Tuesday, May 25, 2010

Haakenson out

Joe Haakenson, the Sports Editor for the Long Beach Press-Telegram, was let go Friday.

Haakenson, a nearly 25-year veteran of the news industry, was reportedly offered a transfer to the San Gabriel Valley Tribune with a 15-percent pay cut, but declined.

Sports editing duties at the Press-Telegram will now be performed by the P-T's Executive City Editor John Futch, who also currently serves as the paper's Photo Editor.

Members of the P-T Sports Department were informed of Haakenson's departure during a Friday afternoon meeting.

Guild representatives met with P-T management immediately following the meeting and were told that Haakenson's departure would not impact any Guild member positions beyond a change in work flow and readers would see no change in coverage.

During the meeting, P-T management also confirmed reports that a plan was in the works by the Los Angeles Newspaper Group, a nine-paper Southern California cluster of Denver-based Affiliated Media daily papers which includes the Press-Telegram and the Los Angeles Daily News, to purchase new photography equipment for photographers LANG-wide. If approved by Denver, the capital expense plan would begin implementation by LANG management sometime after July 1 and be instituted in several phases at the various LANG papers.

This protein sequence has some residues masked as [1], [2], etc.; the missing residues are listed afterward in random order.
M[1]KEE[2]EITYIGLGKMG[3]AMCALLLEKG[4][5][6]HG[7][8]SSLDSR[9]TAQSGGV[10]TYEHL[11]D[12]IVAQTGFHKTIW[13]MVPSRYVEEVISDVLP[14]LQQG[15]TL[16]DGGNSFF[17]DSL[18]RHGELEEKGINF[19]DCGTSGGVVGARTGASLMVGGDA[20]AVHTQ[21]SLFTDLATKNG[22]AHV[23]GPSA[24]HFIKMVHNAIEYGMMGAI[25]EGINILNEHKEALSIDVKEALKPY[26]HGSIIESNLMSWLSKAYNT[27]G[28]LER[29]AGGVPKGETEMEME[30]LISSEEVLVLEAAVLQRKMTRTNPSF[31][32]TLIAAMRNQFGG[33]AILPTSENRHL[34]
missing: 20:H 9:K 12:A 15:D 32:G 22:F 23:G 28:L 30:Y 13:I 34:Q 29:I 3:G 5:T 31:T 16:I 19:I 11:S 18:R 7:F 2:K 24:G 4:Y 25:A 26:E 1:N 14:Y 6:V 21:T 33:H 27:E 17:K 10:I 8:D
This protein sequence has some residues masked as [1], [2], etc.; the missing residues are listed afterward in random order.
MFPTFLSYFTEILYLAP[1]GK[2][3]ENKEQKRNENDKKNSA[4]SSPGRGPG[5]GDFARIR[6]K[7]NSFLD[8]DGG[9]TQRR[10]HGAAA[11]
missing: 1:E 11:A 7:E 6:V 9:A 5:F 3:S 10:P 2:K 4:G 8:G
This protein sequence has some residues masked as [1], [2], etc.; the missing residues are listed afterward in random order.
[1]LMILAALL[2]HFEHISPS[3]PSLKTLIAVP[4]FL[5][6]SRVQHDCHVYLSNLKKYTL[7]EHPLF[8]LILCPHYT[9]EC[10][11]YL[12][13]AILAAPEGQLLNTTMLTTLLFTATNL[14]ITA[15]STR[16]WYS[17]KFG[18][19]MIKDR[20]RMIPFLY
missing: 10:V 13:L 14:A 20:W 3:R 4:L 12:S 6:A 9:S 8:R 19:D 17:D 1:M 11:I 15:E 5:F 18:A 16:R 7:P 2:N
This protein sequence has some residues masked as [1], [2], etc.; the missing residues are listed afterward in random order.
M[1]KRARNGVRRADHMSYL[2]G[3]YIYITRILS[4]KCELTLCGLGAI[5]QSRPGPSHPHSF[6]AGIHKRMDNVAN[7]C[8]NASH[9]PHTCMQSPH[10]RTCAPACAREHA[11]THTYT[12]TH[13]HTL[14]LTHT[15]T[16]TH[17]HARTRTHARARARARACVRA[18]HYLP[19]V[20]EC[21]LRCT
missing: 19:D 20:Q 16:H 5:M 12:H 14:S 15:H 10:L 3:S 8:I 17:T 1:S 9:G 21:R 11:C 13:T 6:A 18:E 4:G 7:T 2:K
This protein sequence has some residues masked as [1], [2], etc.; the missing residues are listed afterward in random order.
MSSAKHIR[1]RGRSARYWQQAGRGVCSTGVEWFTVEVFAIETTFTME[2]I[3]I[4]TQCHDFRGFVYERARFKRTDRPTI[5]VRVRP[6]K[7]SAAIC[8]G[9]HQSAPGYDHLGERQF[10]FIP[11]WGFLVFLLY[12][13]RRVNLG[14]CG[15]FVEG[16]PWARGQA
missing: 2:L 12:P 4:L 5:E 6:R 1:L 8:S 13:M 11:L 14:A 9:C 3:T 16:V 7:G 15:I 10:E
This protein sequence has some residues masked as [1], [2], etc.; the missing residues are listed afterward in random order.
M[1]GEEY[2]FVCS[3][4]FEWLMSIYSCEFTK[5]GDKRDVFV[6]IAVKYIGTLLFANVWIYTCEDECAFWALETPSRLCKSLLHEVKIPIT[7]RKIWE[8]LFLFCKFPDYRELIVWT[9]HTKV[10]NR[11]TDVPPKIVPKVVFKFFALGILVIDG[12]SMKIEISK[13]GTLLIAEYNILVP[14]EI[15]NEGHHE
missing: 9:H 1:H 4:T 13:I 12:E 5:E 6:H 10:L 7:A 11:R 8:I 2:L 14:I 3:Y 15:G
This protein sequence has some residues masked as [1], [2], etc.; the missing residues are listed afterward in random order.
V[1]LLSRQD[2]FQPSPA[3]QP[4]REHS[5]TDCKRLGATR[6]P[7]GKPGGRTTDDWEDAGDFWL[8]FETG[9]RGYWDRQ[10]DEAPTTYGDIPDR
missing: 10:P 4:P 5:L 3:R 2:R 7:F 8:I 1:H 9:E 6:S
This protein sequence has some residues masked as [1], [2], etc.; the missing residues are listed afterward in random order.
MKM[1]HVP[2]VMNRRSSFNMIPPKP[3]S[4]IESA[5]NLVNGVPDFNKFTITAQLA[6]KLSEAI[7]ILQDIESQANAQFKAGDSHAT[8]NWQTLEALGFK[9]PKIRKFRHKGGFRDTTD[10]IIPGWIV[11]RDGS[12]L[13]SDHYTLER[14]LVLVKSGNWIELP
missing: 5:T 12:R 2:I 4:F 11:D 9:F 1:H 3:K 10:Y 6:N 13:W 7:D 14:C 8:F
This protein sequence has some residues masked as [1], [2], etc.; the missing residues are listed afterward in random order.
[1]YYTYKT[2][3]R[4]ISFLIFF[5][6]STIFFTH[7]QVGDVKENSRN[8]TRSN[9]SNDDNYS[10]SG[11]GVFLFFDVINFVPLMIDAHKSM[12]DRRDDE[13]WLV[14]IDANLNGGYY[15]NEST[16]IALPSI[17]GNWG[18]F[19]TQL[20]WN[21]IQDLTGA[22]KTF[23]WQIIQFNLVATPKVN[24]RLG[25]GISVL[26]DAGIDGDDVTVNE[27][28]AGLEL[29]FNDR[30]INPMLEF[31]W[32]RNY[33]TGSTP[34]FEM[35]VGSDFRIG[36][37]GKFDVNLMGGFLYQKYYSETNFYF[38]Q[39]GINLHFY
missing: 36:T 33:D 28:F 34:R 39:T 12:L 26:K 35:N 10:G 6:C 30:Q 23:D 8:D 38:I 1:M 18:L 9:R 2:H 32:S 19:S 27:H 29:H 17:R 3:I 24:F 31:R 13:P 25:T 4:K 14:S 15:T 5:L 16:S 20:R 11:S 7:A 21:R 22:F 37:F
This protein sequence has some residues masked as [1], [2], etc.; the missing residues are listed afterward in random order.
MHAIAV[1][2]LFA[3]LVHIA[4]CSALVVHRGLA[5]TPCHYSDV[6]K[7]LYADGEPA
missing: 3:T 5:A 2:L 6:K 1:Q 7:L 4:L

Tuesday, May 18, 2010

Bankruptcy may spur growth, profits

Billionaire investor Warren Buffett told his annual meeting that it "blows your mind" how quickly the newspaper industry is losing the fight for readers and advertisers.

Despite dire warning from Berkshire Hathaway, many in the industry say that bankruptcy, and the attendant release of enormous debt structures, will enable many newspapers to preserve, and even grow advertising revenue.

In this article from Reuters, experts like Alan Mutter suggest that reinvestment will allow titans like MediaNews to reverse declining fortunes.

"These companies are trying to come up with new products beyond yesterday's news in tomorrow's paper," said newspaper consultant Alan Mutter. "They get that the business is declining and wasting."

He pointed to MediaNews Group, which recently introduced a glossy lifestyle magazine to supplement its 54 dailies and their circulation of more than 2 million.

"The fact is, that's something they could not have done before bankruptcy," said Mutter.

Wednesday, May 5, 2010

Eve of destruction

Sumner Redstone, Chairman of Viacom, says newspapers are not only dying, they're dead. And in two years, they'll be extinct.

According to BusinessWeek, the comments came as part of a dig at News Corp. and Rupert Murdoch.

“He lives in ink, and I live in movies and television,” Redstone said. “Ink is going to go away, and movies and television will be here forever, like me.”